Recently, presidential candidate Senator Ted Cruz decided to bring up the issue of gluten free in the military. He seems to tag the medically required diet for 3 million people with celiac disease as politically correct.
He told South Carolina military voters last week,
“That’s why the last thing any commander should need to worry about is the grades he is getting from some plush-bottomed Pentagon bureaucrat for political correctness or social experiments — or providing gluten-free MREs.” — Sen. Ted Cruz qouted by CNN.
MREs are shorthand for Meals Ready to Eat.
The Politics of Gluten Free
I actually have two thoughts about this. My initial thought when I read the headline last week after a long day of mission work in Haiti was Why? What is the point? Why can’t the gluten free community just be left alone, especially when people with a medical history of celiac disease aren’t even allowed to enlist.
On the other hand, I wonder what is it about being gluten-free that makes people think we are so lame (meant both figuratively and literally). I thoroughly enjoyed Columbia University’s Celiac Disease Center’s stand they took on Facebook yesterday. “…when Senator Cruz mentions gluten-free meals as a sign of political correctness, he goes from factual error to real offense.”
The statement from the center went on to explain that celiac disease is an autoimmune disease. Wheat, barley and rye, which contain the gluten protein, trigger an immune response in the gut. Undiagnosed celiacs can have upwards of 300 symptoms, or can even be asymptomatic. Staying on gluten, when you have celiac, can lead to a host of long-term health problems including lymphoma. The center called celiac disease a “slow-growing epidemic”.
Going gluten free after a lifetime of being able to eat whatever you want is NOT for the faint of heart. Suddenly denying yourself your favorite pizza or the pasta at your favorite restaurant is a huge challenge. As a result, not everyone diagnosed with celiac maintains a strict gluten free diet, even though that is the only path to find true long-term health with this disease.
The center wrapped up its stance by asking Cruz to study up on celiac,
“Perhaps in your learning about celiac disease and the difficulties of the gluten-free diet, you will use your position to spotlight the need for more research in preventing, detecting, and treating this condition; the National Institutes of Health, which Congress funds, could do a great deal more to support studies that answer critical questions about celiac disease and the gluten-free diet. So if you want to keep gluten in your stump speech, please use it to help our community, and not for a cheap laugh.” -Center for Celiac Disease at Columbia University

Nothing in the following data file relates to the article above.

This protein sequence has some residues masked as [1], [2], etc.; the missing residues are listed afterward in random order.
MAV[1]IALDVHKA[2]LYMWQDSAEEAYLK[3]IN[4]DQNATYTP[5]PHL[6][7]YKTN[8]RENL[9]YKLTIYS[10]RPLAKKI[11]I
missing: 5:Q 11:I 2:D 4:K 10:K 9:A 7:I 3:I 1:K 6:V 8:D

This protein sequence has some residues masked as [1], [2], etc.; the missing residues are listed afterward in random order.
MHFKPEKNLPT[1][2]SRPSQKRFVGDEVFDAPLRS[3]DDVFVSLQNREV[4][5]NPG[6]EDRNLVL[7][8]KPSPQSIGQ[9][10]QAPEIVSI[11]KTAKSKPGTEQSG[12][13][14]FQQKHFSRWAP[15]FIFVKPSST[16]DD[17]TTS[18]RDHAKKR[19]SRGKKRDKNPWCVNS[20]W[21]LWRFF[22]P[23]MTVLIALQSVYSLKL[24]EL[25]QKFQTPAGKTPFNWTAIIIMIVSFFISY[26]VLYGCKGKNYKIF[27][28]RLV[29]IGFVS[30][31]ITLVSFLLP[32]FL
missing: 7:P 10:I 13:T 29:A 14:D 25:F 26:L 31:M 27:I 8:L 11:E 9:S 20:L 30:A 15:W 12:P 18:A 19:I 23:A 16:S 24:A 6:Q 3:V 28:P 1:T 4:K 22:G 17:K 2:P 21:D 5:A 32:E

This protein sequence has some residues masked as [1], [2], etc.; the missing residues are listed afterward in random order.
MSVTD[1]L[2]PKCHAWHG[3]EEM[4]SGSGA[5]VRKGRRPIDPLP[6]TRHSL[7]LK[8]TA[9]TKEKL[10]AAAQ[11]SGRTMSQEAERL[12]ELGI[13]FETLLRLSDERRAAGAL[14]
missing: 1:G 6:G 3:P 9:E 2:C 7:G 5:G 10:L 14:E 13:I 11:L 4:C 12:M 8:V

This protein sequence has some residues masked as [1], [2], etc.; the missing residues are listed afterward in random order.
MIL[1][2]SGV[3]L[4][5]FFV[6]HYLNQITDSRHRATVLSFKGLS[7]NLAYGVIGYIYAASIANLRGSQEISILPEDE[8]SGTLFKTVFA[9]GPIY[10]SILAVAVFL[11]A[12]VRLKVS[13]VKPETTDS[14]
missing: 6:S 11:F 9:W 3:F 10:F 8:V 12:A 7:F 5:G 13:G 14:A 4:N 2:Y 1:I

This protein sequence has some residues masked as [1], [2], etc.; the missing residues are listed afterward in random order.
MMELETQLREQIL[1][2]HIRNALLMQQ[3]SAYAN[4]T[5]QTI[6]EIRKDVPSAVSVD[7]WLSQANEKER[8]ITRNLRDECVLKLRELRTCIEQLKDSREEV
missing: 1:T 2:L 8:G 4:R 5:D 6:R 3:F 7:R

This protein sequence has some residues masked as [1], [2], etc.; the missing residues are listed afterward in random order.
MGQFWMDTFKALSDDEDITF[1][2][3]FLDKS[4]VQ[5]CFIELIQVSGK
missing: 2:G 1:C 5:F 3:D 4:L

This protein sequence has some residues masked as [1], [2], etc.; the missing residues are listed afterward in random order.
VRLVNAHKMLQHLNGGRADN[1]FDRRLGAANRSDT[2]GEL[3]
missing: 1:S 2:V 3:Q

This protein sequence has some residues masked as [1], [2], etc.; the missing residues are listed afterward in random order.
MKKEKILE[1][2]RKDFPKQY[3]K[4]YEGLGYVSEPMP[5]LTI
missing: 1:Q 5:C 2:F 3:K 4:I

Miltary and Celiac Disease
There are people who still serve our country despite having celiac disease. Gluten-Free Living magazine interviewed B. Donald Andrasik in 2013. He wrote a book on being gluten free while being deployed in Afghanistan.
He explained that when he joined the military, he explained that he had celiac disease. He was asked if he knew what he could and could not eat and he said yes. And he was in.
Andrasik wants the military to have more gluten free food available. One person commented when Gluten-Free Living posted the article to its Facebook page that she and others in the military have celiac disease and are accommodated with gluten free food.
However, that is not the stance from the military. When I interviewed Cynthia O. Smith a Department of Defense spokesperson in 2013, she told me “A person with celiac disease and/or a gluten intolerance or sensitivity would not be eligible for entry into the military.” She also stated all military members must be “available for worldwide duty 24 hours a day without restriction or delay.”
As I wrap up this post, I still am left with so many questions:
- Even with this official military stance, then why does Sen. Cruz go on the tirade about gluten free MREs? I don’t get it.
- For me, as a mom of someone with celiac, I have seen what it is like when my daughter can’t eat. So I do wonder, Why would you want to join the military if they can’t feed you (I have the same stance about college too). But then again, I understand that some people are called to defend our country and I am very grateful for that.
- And aren’t there aren’t any MREs that are naturally gluten free?
What are your thoughts on being gluten free in the military?